This is contrary to what we have seen in other literature. Physician leaders sometimes struggle with the duality of their role. They see themselves as a physician first, not a leader first.

But at Cleveland Clinic, we really position all physicians as leaders. And so we think that might be a cultural component that is showing up in our study.


We also found something else a little bit surprising. Our administrative leaders scored a little bit higher in openness. Openness is very highly correlated with cognitive ability. Physicians are incredibly high in cognitive ability, so I wouldn’t have expected them to have lower scores than the administrative leaders in openness. There wasn’t much difference, but it was still a significant difference, about half a point.

Is there an assumption that because physicians are such high performing individuals, that they are natural leaders, too?

Yes. There are so many traits about physicians that make them completely qualified to lead. And there are some things that they may not be familiar with that can help them become more effective leaders.

One of the biggest questions is how to switch contexts. Leading in the operating room is more directional; it’s hierarchy-based. If you are leading a bigger organization, now it’s more about delegation, collaboration, creating psychological safety, and creating a clear vision. Those are not the same skills. So you need to be able to be flexible and agile and change your leadership style based on the context that you’re in.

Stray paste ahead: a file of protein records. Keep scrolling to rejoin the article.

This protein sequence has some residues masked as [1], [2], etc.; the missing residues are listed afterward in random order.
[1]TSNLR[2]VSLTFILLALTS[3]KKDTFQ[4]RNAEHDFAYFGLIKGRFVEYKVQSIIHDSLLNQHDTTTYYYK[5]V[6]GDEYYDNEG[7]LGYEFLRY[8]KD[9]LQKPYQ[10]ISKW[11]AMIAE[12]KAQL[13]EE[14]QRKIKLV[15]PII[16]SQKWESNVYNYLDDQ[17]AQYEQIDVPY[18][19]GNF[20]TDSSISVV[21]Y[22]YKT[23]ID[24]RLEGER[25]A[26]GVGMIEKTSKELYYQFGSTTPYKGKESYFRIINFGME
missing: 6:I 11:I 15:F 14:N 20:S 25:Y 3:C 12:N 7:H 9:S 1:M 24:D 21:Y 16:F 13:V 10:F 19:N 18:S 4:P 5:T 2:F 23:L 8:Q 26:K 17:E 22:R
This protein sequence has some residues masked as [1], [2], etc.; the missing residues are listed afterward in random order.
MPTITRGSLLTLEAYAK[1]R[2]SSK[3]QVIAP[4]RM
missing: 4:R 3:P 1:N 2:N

What’s the next practical step to be taken with what you have learned?

We are using the research to inform how GLLI invests in physician leadership, and discussing how we help support foundational skills.

Lead Every Day is a new program for physicians who have been with Cleveland Clinic for three years. It allows them to become more comfortable building their communication style and working on their emotional intelligence.

I am also working on designing further research on how to support physicians early in their career in developing leadership identity. In partnership with Dr. Minh-Tri Nguyen and Dr. James Stoller, my colleague Montana Drawbaugh and I are designing a leadership coaching intervention to supportChief Residents because this is actually one of the first places that physicians get to step into a leadership role.

We want to support them from day one to build the best and most effective physician leadership base that we can.